“Dinkins faced a very sharp economic downturn, and he was in the very difficult position of coming in with high expectations from many constituencies,” said John H. Mollenkopf, a political science professor at the City University Graduate Center. “Yet he expanded the police force and rebuilt neighborhoods; he deserves more credit than he gets for managing that time…” Mr. Dinkins’s most lasting achievement might have been in the very area where he now fares worst in popular memory. He obtained the State Legislature’s permission to dedicate a tax to hire thousands of police officers, and he fought to preserve a portion of that anticrime money to keep schools open into the evening, an award-winning initiative that kept tens of thousands of teenagers off the street. (Powell, Michael. Another Look at the Dinkins Administration, and not by Giuliani. New York Times. 25 October 2009. Online)
‘Let the Great World Spin’ takes place in the New York City of 1974, where the horizon held few such glimmers of hope. Considering the blackout riot in ’77, and the tumultuous eighties, one could argue the worst only got worse. An understandable desire to escape strengthened the developing suburbs, and also rustic upstate. The great fleeing is excellently represented in the book’s narrative through Blaine and his wife Lara, two burnt Greenwich Village veterans of the late night shadow show, who seek refuge in a cabin:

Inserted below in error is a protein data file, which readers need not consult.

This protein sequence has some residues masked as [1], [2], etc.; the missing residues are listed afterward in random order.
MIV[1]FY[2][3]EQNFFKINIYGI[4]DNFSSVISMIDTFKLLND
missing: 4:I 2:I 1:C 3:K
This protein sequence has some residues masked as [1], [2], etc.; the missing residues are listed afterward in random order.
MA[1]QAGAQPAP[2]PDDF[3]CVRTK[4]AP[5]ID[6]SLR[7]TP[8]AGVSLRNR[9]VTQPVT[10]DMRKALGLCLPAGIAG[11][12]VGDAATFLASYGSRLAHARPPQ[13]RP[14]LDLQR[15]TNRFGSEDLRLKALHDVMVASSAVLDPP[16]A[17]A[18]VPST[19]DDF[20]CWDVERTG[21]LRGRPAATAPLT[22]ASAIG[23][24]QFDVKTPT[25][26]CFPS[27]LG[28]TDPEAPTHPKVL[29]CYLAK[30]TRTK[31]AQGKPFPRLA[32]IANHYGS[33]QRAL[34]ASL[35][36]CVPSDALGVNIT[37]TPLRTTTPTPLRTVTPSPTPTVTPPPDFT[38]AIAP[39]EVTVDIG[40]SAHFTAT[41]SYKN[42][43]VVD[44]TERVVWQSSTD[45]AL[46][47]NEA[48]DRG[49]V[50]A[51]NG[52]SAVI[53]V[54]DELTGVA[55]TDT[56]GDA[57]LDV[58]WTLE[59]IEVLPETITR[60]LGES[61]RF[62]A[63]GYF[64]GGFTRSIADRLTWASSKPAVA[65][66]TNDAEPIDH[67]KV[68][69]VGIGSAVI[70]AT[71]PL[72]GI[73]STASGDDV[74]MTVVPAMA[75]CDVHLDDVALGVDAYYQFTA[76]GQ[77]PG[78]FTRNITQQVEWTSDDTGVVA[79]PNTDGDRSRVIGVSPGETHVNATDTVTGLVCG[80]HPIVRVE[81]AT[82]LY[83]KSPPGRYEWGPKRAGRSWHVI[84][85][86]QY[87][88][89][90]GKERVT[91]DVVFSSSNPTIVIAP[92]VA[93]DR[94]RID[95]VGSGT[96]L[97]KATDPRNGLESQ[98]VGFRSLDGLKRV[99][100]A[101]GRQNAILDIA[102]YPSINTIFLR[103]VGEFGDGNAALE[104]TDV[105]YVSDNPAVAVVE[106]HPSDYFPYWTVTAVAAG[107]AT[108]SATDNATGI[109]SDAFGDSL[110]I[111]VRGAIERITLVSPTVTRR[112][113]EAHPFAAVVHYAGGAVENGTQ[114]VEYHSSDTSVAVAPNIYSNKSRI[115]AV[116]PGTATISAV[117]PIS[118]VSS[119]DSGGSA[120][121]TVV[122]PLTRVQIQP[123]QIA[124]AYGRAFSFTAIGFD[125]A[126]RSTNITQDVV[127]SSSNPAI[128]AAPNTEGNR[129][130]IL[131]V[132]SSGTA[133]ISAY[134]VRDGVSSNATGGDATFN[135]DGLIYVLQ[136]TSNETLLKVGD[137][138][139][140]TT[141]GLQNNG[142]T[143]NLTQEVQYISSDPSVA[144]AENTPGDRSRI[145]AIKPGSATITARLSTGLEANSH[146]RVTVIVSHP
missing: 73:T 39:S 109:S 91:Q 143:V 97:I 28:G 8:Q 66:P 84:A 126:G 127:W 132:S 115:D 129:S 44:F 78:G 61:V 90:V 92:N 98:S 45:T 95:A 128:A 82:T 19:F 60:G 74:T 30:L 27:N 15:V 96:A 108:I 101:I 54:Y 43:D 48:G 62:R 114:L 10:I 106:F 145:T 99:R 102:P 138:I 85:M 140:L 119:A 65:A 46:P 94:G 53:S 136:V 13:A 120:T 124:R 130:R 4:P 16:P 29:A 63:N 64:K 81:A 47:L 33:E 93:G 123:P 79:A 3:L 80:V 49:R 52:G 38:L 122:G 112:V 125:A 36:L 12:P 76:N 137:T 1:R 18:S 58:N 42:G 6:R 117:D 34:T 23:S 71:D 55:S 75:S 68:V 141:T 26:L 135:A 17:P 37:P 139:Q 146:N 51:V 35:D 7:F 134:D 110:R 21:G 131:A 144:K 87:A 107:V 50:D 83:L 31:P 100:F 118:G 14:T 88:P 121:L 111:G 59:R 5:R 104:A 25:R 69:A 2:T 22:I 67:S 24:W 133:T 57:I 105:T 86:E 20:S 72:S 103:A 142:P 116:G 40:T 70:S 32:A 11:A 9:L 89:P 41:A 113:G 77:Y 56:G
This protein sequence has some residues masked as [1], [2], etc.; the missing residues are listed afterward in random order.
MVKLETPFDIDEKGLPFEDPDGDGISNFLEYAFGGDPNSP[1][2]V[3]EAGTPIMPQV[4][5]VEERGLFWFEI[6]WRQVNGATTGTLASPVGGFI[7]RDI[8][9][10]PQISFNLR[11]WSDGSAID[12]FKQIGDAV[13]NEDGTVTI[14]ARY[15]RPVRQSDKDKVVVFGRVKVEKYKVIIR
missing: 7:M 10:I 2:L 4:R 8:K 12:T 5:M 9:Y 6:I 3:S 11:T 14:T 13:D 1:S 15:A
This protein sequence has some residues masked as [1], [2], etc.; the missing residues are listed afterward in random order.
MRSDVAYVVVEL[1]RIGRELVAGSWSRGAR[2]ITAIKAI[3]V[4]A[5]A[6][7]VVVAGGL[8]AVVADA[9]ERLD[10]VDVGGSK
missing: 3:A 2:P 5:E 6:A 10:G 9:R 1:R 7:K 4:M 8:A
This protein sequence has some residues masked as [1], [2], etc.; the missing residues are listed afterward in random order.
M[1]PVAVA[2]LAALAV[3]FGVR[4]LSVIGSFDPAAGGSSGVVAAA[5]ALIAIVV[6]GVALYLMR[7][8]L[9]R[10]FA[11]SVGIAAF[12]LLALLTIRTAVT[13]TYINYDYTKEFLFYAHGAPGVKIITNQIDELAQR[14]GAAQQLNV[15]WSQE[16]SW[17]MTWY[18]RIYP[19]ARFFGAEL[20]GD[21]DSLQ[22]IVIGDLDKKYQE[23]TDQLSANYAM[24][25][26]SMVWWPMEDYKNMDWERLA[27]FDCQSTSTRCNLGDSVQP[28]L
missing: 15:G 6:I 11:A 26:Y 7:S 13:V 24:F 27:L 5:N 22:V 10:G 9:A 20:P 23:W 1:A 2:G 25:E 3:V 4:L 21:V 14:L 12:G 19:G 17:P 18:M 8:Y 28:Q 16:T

In 1973 Blaine and I had swapped our lives in the Village for another life altogether, and we went to live in a cabin in upstate New York. We had been almost a year off the drugs, even a few months off the booze, until the night before the accident… we were returning to the old grandma notion of sitting on the porch swing and watching the poison disappear from our bodies… Had lived without electricity, read books from another era, finished our paintings in the style of the time, hid ourselves away, saw ourselves as reclusive, cutting edge, academic. (McCann pp. 118, 120)